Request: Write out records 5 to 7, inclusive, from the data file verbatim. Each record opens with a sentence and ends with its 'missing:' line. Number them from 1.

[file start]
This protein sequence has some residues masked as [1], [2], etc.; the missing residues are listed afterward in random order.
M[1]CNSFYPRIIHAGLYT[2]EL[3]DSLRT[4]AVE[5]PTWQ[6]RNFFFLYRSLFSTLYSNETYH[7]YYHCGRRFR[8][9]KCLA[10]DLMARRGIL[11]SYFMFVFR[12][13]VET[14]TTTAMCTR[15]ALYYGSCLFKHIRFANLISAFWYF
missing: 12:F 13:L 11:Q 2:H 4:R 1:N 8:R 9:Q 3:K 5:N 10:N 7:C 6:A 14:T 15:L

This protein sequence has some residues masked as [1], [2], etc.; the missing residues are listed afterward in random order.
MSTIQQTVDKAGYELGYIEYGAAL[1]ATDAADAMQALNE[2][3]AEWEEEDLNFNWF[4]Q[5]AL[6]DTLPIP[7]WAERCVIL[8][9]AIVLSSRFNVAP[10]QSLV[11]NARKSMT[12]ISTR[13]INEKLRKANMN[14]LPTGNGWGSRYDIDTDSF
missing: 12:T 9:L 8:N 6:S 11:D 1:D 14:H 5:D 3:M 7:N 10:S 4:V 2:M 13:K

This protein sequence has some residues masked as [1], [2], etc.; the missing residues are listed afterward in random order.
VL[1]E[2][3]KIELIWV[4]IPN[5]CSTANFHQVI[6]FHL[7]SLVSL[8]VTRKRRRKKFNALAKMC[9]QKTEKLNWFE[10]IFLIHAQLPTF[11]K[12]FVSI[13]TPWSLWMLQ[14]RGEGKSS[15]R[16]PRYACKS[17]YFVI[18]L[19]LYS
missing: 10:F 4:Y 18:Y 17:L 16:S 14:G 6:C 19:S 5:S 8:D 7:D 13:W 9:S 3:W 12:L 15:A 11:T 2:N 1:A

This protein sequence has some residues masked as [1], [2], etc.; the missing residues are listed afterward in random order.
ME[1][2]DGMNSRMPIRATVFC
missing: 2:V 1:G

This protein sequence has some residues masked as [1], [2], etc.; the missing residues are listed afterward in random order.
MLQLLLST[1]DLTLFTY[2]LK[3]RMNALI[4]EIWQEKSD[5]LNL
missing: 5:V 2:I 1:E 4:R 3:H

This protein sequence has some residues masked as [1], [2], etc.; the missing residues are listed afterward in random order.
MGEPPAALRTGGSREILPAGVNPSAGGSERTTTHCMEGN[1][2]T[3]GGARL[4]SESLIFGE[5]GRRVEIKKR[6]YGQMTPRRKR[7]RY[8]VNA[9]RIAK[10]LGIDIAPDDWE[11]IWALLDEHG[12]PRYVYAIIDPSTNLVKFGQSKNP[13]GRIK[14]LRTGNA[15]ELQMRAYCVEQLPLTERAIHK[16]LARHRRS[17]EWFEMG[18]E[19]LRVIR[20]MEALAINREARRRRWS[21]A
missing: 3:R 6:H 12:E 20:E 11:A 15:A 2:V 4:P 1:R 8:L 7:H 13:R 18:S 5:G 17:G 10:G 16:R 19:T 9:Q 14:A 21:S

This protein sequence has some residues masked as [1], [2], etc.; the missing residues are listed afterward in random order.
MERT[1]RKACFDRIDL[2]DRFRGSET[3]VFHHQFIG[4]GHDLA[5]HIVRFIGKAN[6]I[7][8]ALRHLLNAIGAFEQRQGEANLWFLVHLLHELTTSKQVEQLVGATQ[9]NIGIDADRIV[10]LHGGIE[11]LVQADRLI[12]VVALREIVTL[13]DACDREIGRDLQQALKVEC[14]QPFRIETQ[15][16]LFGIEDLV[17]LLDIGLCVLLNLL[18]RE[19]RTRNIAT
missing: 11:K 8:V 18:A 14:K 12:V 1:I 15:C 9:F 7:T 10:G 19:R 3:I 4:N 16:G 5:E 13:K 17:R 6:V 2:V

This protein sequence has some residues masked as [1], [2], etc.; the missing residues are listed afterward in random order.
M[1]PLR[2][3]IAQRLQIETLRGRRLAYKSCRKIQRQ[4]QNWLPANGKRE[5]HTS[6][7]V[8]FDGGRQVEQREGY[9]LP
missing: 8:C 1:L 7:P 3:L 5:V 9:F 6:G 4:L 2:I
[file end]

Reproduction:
This protein sequence has some residues masked as [1], [2], etc.; the missing residues are listed afterward in random order.
MLQLLLST[1]DLTLFTY[2]LK[3]RMNALI[4]EIWQEKSD[5]LNL
missing: 5:V 2:I 1:E 4:R 3:H

This protein sequence has some residues masked as [1], [2], etc.; the missing residues are listed afterward in random order.
MGEPPAALRTGGSREILPAGVNPSAGGSERTTTHCMEGN[1][2]T[3]GGARL[4]SESLIFGE[5]GRRVEIKKR[6]YGQMTPRRKR[7]RY[8]VNA[9]RIAK[10]LGIDIAPDDWE[11]IWALLDEHG[12]PRYVYAIIDPSTNLVKFGQSKNP[13]GRIK[14]LRTGNA[15]ELQMRAYCVEQLPLTERAIHK[16]LARHRRS[17]EWFEMG[18]E[19]LRVIR[20]MEALAINREARRRRWS[21]A
missing: 3:R 6:H 12:E 20:E 11:A 15:A 2:V 4:P 1:R 8:L 7:H 13:R 18:S 5:G 17:G 10:G 16:R 19:T 9:Q 14:A 21:S

This protein sequence has some residues masked as [1], [2], etc.; the missing residues are listed afterward in random order.
MERT[1]RKACFDRIDL[2]DRFRGSET[3]VFHHQFIG[4]GHDLA[5]HIVRFIGKAN[6]I[7][8]ALRHLLNAIGAFEQRQGEANLWFLVHLLHELTTSKQVEQLVGATQ[9]NIGIDADRIV[10]LHGGIE[11]LVQADRLI[12]VVALREIVTL[13]DACDREIGRDLQQALKVEC[14]QPFRIETQ[15][16]LFGIEDLV[17]LLDIGLCVLLNLL[18]RE[19]RTRNIAT
missing: 11:K 8:V 18:A 14:K 12:V 1:I 15:C 9:F 7:T 10:G 19:R 3:I 4:N 16:G 5:E 13:K 17:R 6:V 2:V